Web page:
Port and Roman Settlement
Mount Batten is a 24-metre (80-ft) tall outcrop of rock on a 600-metre (2000-ft) peninsula in Plymouth Sound, Devon. It is a prehistoric and Romano-British settlement and port. The area includes an extensive midden deposit of later Bronze Age to Iron Age date, Roman occupation deposits.
The Mount Batten headland has been identified by Professor Cunliffe as a major port and commercial trading centre during the late prehistoric period which survived as a coastal port into Roman times. A series of excavations and evaluations over the years has revealed an area of deposits associated with settlement and indicating a continuity in the use of the site from the Late Bronze Age into the Romano-British period.
The promontory of Belerion has traditionally been interpreted as Cornwall and Ictis as Mount Batten on Plymouth Sound (Cunliffe, 2005: 430).
The character of the deposits is that of a midden formed of a stratified sequence of layers of refuse in which were found animal bones and significant quantities of marine mollusc shells, as well as pottery sherds and metalwork representative of the Late Bronze Age period. A collection of Celtic coins of the first part of the first century BC was also recovered although the Late Iron Age occupation is less precisely defined in the upper levels of the midden.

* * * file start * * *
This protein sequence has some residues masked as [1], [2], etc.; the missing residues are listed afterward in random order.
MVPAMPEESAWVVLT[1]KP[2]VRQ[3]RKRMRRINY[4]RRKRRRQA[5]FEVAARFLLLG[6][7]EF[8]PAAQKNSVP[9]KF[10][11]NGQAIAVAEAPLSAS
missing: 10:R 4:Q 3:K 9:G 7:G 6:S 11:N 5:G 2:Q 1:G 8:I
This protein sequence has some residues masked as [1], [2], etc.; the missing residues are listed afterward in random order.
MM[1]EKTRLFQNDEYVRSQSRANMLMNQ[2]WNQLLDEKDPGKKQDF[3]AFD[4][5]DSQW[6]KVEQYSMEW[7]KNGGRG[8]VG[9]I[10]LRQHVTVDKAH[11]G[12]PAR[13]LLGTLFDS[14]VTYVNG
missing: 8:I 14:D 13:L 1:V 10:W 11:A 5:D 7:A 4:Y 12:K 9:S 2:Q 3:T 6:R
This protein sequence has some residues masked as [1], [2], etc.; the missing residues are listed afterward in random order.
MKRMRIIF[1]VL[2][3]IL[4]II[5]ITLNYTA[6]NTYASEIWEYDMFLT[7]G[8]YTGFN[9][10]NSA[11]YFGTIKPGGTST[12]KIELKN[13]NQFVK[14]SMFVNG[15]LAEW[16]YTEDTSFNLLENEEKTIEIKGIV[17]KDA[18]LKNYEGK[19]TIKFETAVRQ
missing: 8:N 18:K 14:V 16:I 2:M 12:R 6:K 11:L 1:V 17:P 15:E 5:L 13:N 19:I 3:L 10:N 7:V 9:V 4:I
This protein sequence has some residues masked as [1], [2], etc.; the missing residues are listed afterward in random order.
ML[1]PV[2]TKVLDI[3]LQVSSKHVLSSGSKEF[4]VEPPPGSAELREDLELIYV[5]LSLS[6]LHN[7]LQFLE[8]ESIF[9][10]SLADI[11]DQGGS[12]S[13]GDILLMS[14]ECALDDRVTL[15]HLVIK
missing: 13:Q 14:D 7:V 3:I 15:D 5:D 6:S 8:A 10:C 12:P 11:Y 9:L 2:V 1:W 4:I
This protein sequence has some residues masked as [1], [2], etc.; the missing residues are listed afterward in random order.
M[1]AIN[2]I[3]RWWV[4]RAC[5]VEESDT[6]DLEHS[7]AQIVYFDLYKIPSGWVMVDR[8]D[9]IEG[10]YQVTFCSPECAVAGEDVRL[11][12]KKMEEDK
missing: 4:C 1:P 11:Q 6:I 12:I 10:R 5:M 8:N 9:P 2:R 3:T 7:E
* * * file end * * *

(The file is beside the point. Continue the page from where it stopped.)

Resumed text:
The latest prehistoric deposits were further sealed by turf and soil accumulated during a period of Roman occupation which extended at least into the early third century AD.
“In Britain the inhabitants of the promontory called Belerion are particularly friendly to strangers and have become civilised through contacts with merchants from foreign parts…” (Diodorus Siculus, v,22)